The spaces these artists are creating are pure of heart -- they’re mostly donation based and are accessible in ways that traditional theater can rarely achieve. The TEAM’s Almasy describes this “invisible theater” as being born out of a need to create and ultimately share. All of these events feel raw, and honest. Though they are on digital platforms, there is something about them that taps into the ancient need to communicate, to gather, to explore humanity through text, performance, movement, and sound.
One of the beautiful new aspects that these artists are finding is the increased intimacy of the work. It sounds antithetical, being farther away creating more intimacy, but through the digital portal we are spending time in more homes than we ever would have. Simpson was virtually doing a practice called Authentic Movement with the other performers in her piece, and she emphasized that it was taken to another level by being “bedroom Authentic Movement. Everyone was in their bedroom, and I was like, ‘this is so beautiful,’ trying not to get distracted by the beauty of the composition, ‘and very, very intimate.’” As someone with a self-described “technological aversion,” she is finding that this new portal (or maybe it’s the heightened need for connection) has allowed people to witness each other more closely and unflinchingly. The Tank’s Finn noticed this, too. She finds a “certain amount of peace, even thinking about these artists that you see every day in a live space, now in their home environment, and that’s a new part of them, that’s a new side of them you’ve never seen, so there is an opportunity for artists…to express themselves from a space they’ve never done [before].”
Almasy feels us reaching toward each other, and toward art, in a new way right now. She describes this “reach” as the new “lean-in,” but an incredibly earnest version of the concept. After watching the preview for Out of an Abundance of Caution’s Twitch stream, she felt the work “start to touch that spiritual place that theater touches” for her. “We were still transcendent, we were still somewhere else, the poetic was fighting through the wires.” The Bushwick Starr’s Miller feels herself and other members of the community, both artists and enthusiastic audience members, “watching each other a little more closely,” partly because there is this new void left, and partly because we don’t have to be as frugal with our schedules: “we can channel surf!”
Some of these artists are asking themselves for discoveries they can carry over to the physical space whenever they are able to reopen their doors. Buchheister and Almasy both hope that the informality, and the loosening of the “rules,” will be drawn from the virtual theater to corporeal theater. Buchheister mused about how some of these new digital arenas are letting us break from the convention of sitting quietly in a dark, stuffy room. “It was sort of fun to be able to just freely converse about the art while it’s happening, which is something new about this form because that’s considered ‘rude’ in the theater,” but on digital platforms it’s “encouraged and fun,” she said, referring to the advent of chat windows and the opportunity to talk to whoever you’re sheltering with, or even on the phone with, about what you’re experiencing. She hopes this experience might open channels for the audience to be more comfortable actively participating in the piece they are consuming.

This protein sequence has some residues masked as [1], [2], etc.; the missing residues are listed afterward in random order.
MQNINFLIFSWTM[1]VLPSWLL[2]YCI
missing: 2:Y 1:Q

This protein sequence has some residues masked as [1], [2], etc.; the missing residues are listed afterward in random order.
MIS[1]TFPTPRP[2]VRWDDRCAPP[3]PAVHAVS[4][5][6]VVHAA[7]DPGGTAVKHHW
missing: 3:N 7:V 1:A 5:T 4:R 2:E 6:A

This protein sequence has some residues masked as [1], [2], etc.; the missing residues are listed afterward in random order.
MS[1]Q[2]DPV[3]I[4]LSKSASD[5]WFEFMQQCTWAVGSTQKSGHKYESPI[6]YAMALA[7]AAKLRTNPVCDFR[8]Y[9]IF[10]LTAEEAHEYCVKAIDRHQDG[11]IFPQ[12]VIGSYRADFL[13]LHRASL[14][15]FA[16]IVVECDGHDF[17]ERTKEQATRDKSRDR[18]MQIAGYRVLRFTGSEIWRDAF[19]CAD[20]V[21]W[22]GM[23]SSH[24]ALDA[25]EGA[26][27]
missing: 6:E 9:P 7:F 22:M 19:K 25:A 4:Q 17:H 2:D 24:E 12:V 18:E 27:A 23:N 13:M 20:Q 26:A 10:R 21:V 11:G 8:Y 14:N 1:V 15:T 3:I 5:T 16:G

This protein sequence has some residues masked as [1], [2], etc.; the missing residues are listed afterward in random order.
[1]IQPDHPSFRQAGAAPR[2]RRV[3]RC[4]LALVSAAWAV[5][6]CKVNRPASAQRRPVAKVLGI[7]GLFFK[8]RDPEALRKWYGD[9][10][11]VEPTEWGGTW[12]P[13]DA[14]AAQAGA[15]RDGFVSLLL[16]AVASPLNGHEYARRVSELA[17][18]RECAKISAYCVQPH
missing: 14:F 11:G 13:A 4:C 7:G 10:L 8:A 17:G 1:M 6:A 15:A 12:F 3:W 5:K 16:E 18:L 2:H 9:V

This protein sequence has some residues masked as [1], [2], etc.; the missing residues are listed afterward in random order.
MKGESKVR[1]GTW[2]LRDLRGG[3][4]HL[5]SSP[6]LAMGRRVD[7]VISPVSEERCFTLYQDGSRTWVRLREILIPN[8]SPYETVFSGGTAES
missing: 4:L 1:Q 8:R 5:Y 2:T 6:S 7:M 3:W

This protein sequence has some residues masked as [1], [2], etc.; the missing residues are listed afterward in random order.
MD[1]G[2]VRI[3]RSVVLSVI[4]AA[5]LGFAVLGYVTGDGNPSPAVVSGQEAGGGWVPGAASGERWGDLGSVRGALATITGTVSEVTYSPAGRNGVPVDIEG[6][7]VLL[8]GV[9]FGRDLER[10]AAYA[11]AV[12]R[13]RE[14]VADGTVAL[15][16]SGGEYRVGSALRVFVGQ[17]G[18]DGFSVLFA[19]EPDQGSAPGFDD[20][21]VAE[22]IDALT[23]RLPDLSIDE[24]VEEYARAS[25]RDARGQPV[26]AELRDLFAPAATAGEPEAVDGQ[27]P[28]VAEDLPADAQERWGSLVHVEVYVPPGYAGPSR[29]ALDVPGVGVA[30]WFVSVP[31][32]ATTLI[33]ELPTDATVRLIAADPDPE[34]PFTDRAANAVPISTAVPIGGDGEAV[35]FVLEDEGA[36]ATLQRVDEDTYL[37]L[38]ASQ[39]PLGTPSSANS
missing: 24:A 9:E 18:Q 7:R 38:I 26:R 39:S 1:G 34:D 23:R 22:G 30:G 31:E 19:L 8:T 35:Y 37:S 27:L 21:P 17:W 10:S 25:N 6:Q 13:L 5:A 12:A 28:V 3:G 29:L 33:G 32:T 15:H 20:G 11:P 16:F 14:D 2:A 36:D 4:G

Ultimately, though, perhaps the greatest potential these isolated times have for theaters, performers, and the art itself is that we might not take them for granted in the future. Physical distancing has the capacity to reignite a desire for live performance, for experiencing something collectively, for breathing the same air. The Public Theater’s Thake is as wistful as the rest of us. “I’m remembering almost every moment I’ve ever had, all these incredible concerts, shows, walks in the park! The value of seeing one another is so important, and I’m hopeful that we’ll all come back to that.” The curators for Out of an Abundance of Caution, so eager for our reemerging and reconvening, are hoping their festival culminates in a big event where the artists and audiences can meet, in some cases for the first time, to “celebrate with each other in real time,” according to Miller. She wants us all to remember that there’s going to be a time when this is over, and pondered, “How do we learn something from that experience, and how do we celebrate that experience?” I, for one, am looking forward to that party.
Because try as we might, we aren’t in the same room. Noel Allain’s musings on our current theatrical isolation capture the heart of the situation. “This ancient experience of people gathering as a group to engage with ideas and in this format that is entertainment and also is emotional but also is intellectual, all those different things that you get from watching a good piece of performance. It’s a loss. It’s definitely a loss,” he said, adding that right now live theater is “something we could use, really. It’s the tragedy of this moment … I could use that kind of salve.”
Acknowledging that we still need to innovate and keep projects afloat, to “keep the work going, and keep sharing it,” Allain said that nonetheless he keeps going back to the idea that he’s “not sure how to recreate it.” And I agree—I think it’s all true. I think we’re discovering and unlocking new facets of performance. I think we’re dedicating time and artistic energy into creating new forums for expression that can last beyond the pandemic. And at the same time, I respect and grieve the temporary loss of these physical gathering places.
Theater draws together, theater explores, theater reflects. We need theater now, just as much as we always have. It’ll look and feel a bit different for a while, but stories will be told.